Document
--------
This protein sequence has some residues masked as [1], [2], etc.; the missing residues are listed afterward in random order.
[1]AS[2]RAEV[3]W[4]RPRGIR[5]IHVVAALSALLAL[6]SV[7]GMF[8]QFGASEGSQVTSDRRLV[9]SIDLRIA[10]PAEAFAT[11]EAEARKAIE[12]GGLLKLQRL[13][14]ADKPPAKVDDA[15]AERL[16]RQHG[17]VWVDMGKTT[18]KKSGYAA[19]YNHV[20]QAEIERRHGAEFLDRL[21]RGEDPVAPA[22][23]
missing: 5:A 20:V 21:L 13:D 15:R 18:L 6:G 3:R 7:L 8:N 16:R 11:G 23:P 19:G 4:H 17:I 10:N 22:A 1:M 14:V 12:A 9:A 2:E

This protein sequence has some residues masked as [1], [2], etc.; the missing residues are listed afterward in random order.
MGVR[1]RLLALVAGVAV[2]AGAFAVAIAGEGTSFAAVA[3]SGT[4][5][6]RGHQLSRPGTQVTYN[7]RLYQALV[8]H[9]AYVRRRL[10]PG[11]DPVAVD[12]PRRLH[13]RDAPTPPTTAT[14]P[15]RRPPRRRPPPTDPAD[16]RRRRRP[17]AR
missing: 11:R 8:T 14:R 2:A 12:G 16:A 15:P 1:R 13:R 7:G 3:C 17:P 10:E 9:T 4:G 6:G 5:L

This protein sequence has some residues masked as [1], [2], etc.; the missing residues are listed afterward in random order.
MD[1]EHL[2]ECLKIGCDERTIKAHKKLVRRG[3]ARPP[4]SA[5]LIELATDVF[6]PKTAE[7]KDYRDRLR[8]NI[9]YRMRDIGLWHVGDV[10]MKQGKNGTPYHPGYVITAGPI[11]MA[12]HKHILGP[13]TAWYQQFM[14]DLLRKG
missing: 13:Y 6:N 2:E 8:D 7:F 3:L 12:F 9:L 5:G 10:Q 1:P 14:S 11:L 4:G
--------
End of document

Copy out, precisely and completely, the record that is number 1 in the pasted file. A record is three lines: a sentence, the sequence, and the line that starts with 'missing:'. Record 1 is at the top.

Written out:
This protein sequence has some residues masked as [1], [2], etc.; the missing residues are listed afterward in random order.
[1]AS[2]RAEV[3]W[4]RPRGIR[5]IHVVAALSALLAL[6]SV[7]GMF[8]QFGASEGSQVTSDRRLV[9]SIDLRIA[10]PAEAFAT[11]EAEARKAIE[12]GGLLKLQRL[13][14]ADKPPAKVDDA[15]AERL[16]RQHG[17]VWVDMGKTT[18]KKSGYAA[19]YNHV[20]QAEIERRHGAEFLDRL[21]RGEDPVAPA[22][23]
missing: 5:A 20:V 21:L 13:D 15:R 18:L 6:G 3:R 7:L 8:N 16:R 11:G 23:P 19:G 4:H 17:I 10:N 22:A 1:M 14:V 12:A 9:A 2:E